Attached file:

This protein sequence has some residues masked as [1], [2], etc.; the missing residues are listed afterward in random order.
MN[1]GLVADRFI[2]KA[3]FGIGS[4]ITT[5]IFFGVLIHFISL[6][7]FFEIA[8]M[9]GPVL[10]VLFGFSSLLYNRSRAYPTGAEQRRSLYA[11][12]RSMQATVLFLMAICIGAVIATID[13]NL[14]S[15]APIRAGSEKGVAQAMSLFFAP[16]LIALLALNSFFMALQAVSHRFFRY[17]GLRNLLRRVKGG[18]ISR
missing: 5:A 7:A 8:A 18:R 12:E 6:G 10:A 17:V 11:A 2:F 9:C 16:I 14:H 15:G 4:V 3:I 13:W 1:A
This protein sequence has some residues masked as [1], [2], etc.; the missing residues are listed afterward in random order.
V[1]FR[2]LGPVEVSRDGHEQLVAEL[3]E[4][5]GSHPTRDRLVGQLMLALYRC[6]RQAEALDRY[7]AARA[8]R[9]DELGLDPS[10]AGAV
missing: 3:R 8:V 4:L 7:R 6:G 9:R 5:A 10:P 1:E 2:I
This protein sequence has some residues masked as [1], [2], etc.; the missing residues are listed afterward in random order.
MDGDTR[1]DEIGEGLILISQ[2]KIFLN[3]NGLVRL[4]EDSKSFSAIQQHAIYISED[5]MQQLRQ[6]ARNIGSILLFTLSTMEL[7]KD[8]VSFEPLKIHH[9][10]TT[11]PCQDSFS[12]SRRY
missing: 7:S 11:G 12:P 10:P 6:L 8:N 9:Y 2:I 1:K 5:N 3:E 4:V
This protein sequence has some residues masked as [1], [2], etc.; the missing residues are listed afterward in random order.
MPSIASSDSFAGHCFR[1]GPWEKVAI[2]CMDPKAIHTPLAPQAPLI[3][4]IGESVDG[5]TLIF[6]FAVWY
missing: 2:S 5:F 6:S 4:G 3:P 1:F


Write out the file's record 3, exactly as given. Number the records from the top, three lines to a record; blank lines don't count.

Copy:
This protein sequence has some residues masked as [1], [2], etc.; the missing residues are listed afterward in random order.
MDGDTR[1]DEIGEGLILISQ[2]KIFLN[3]NGLVRL[4]EDSKSFSAIQQHAIYISED[5]MQQLRQ[6]ARNIGSILLFTLSTMEL[7]KD[8]VSFEPLKIHH[9][10]TT[11]PCQDSFS[12]SRRY
missing: 7:S 11:G 12:P 10:P 6:L 8:N 9:Y 2:I 1:K 5:N 3:E 4:V